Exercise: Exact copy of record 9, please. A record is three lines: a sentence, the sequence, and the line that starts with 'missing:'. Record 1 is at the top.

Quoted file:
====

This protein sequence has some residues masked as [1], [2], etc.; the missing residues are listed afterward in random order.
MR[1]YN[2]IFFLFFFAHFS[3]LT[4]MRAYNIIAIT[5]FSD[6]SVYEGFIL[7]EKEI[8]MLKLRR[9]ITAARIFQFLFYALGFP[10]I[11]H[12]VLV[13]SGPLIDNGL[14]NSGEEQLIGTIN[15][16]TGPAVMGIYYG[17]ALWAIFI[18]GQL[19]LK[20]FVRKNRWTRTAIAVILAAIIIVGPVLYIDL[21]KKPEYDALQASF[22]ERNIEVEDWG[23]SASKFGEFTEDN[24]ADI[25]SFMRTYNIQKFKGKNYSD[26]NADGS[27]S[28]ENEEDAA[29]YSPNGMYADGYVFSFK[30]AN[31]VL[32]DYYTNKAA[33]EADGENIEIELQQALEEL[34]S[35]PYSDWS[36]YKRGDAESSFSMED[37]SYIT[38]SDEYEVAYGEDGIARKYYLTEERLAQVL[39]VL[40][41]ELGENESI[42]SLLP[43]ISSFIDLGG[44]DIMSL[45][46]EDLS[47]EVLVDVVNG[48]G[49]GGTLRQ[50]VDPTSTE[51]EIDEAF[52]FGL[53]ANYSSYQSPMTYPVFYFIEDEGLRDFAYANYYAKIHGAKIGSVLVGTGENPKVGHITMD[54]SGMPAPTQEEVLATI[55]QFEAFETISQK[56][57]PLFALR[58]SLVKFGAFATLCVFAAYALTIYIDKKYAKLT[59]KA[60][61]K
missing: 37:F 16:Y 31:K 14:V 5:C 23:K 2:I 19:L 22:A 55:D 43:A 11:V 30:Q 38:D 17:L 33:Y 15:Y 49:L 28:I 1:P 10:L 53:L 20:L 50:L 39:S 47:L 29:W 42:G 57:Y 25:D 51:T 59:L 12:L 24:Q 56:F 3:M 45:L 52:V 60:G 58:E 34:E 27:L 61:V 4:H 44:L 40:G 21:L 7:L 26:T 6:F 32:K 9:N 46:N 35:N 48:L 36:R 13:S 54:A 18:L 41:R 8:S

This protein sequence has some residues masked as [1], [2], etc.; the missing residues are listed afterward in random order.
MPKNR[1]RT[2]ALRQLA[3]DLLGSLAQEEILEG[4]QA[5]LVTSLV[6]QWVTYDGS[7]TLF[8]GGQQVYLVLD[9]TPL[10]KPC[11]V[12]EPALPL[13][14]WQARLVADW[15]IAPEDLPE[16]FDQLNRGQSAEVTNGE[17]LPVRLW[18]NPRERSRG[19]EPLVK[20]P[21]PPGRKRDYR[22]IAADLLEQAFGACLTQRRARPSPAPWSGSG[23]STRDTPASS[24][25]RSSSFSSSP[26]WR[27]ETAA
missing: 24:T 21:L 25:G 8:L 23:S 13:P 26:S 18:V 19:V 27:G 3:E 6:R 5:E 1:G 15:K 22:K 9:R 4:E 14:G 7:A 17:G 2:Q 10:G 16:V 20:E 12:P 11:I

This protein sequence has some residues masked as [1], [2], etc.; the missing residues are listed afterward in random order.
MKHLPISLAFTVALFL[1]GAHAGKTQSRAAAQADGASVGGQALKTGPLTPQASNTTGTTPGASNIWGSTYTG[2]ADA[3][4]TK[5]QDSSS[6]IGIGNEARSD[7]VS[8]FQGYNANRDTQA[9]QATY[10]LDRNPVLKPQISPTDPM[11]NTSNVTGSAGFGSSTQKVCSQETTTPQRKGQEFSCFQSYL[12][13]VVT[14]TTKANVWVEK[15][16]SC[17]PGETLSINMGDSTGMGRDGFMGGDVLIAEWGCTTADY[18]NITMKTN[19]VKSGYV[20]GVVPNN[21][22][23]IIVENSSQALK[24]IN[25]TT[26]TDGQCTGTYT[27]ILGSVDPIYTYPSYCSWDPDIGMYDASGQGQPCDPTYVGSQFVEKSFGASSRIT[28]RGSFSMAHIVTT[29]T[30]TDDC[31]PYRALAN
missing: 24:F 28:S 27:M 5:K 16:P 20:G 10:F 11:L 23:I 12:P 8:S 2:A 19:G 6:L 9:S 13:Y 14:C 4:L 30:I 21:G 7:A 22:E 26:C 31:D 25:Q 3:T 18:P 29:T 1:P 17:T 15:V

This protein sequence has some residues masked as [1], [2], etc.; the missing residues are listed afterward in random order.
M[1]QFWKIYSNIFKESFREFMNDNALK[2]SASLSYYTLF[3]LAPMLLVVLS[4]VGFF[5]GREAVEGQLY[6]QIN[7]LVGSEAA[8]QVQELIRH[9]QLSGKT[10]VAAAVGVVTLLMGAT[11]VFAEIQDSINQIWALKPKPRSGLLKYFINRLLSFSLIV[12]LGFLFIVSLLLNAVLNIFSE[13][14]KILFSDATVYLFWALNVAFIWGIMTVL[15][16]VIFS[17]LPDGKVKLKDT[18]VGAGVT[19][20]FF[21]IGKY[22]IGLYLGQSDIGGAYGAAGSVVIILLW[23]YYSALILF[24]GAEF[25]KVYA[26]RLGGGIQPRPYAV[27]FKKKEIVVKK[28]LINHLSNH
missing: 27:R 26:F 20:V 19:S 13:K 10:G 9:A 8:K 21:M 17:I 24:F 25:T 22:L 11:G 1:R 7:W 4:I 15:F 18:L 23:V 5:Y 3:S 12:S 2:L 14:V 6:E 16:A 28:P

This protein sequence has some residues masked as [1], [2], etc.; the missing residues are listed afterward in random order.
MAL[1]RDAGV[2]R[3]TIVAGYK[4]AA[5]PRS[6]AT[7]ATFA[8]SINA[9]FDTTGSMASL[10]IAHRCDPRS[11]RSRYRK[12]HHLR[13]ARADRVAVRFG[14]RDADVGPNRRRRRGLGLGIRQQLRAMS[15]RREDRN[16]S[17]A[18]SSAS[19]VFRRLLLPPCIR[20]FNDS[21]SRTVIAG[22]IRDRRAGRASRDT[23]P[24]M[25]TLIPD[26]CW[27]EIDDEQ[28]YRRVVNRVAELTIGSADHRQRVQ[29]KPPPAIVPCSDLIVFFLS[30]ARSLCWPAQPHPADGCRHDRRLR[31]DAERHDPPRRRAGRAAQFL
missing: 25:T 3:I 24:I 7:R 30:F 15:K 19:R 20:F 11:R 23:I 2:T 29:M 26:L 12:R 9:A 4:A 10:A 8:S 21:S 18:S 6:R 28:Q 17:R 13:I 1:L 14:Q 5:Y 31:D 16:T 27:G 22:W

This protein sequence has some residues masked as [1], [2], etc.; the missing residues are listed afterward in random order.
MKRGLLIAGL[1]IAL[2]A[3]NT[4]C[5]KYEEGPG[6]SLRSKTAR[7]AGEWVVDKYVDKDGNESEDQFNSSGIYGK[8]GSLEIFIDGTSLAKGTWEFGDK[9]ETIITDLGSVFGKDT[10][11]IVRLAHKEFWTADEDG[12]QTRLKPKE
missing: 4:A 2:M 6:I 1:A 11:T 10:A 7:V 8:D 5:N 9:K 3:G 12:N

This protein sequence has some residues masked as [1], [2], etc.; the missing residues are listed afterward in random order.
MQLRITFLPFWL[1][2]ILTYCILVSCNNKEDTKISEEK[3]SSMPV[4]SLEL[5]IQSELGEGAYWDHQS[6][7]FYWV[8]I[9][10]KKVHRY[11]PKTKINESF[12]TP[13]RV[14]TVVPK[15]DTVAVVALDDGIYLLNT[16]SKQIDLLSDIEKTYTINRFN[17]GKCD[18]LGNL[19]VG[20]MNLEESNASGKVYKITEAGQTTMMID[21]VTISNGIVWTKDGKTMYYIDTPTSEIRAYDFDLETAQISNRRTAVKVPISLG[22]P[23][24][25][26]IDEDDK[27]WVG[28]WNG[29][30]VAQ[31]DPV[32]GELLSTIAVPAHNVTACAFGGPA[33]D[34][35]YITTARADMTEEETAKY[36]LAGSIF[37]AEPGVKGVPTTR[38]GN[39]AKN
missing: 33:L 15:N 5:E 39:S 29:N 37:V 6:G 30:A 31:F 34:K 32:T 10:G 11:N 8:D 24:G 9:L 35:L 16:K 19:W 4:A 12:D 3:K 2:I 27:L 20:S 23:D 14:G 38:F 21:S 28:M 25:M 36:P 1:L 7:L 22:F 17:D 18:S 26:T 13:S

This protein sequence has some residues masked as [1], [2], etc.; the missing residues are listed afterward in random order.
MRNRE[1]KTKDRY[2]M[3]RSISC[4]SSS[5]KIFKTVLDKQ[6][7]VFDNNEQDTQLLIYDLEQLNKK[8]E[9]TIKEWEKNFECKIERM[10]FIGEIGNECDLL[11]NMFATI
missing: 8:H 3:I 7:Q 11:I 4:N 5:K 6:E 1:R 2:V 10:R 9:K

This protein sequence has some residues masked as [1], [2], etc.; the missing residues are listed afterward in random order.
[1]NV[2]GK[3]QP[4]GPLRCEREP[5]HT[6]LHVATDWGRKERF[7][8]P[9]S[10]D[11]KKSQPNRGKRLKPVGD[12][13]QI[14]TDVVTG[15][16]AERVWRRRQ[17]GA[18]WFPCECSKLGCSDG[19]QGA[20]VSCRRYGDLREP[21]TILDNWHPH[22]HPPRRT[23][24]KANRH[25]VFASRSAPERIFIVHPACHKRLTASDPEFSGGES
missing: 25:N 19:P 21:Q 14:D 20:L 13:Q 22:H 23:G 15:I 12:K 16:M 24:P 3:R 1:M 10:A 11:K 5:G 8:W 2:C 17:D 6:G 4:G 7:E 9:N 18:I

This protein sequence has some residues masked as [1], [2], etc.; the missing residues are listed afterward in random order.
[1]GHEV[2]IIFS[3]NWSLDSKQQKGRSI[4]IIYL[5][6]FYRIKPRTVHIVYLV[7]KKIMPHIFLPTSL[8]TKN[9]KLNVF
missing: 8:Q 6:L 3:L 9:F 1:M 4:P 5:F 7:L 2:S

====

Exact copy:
This protein sequence has some residues masked as [1], [2], etc.; the missing residues are listed afterward in random order.
[1]NV[2]GK[3]QP[4]GPLRCEREP[5]HT[6]LHVATDWGRKERF[7][8]P[9]S[10]D[11]KKSQPNRGKRLKPVGD[12][13]QI[14]TDVVTG[15][16]AERVWRRRQ[17]GA[18]WFPCECSKLGCSDG[19]QGA[20]VSCRRYGDLREP[21]TILDNWHPH[22]HPPRRT[23][24]KANRH[25]VFASRSAPERIFIVHPACHKRLTASDPEFSGGES
missing: 25:N 19:P 21:Q 14:D 20:L 13:Q 22:H 23:G 15:I 12:K 16:M 24:P 3:R 1:M 10:A 11:K 5:G 8:W 2:C 17:D 6:G 4:G 7:E 9:N 18:I